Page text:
It is through self-observation of our inner processes and what is going on in the external world that refines our overall awareness – without identification. We observe things as they happen, without identification from instant judgement or mini-fantasies of assumption. By being detached we are better able to critically evaluate and give freedom to intuition – intellect and emotions working together. We are more likely to engage the heart rather than the head fuelled by selfish desire and thwarted sexual energy. We actually develop more freedom by stepping back in this way.

For example, one can recognise there is resentment bubbling up within, from an imagined snarky comment or triggered memory drawn from our lack of self-worth or similar. But we need not identify with the resentment by thinking/voicing: “I AM resentful,” but begin to detach from that feeling with “there is resentment.” We can observe these feelings and thoughts as a spiritual scientist and learn to let them go. In mindfulness, this is called “Noting” as if we are jotting down our observations in an internal notebook then putting it away. All those notes are there but not imbued with the emotional ‘electricity’ of memory, programs and associations burned into the brain. These are “notes” which will become your “wisdom” for the future.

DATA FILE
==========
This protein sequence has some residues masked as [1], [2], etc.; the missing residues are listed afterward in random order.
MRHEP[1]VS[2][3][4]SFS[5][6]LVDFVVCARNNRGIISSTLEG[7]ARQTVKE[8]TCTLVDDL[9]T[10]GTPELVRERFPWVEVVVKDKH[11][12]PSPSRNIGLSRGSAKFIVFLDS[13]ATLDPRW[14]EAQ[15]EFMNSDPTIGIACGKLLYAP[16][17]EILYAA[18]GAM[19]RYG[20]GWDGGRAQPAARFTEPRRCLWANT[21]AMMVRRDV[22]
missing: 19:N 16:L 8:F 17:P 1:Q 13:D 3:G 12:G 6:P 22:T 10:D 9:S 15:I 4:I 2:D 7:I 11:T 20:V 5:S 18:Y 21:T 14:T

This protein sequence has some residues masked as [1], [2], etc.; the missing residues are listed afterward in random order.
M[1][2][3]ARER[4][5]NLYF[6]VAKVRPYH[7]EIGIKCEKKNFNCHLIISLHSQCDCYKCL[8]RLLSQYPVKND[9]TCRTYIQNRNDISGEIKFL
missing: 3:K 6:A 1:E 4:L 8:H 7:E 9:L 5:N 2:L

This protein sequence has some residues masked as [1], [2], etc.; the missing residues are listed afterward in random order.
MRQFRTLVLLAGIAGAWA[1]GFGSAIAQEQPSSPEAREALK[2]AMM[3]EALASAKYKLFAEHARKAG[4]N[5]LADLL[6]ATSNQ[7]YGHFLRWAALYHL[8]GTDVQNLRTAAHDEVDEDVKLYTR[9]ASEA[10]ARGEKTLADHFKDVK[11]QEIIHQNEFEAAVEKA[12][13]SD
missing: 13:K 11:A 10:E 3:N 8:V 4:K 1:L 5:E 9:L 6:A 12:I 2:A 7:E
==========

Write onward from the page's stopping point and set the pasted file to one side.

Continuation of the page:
When we do not identify we are able to detach. This means the outcome doesn’t displace the process and our open feedback system. We are open to the unpredictability of the object/event/person in question. When we reduce our need to interfere, possess or control, we naturally make it less likely that we are prey to the many emotional and intellectual traps within ourselves and from others. That doesn’t mean we pass the buck or abdicate responsibility. It allows us to be more objective by refusing to run our programs which are inevitably switched on by attachment and identification. We are able to bring into focus a full field of choices.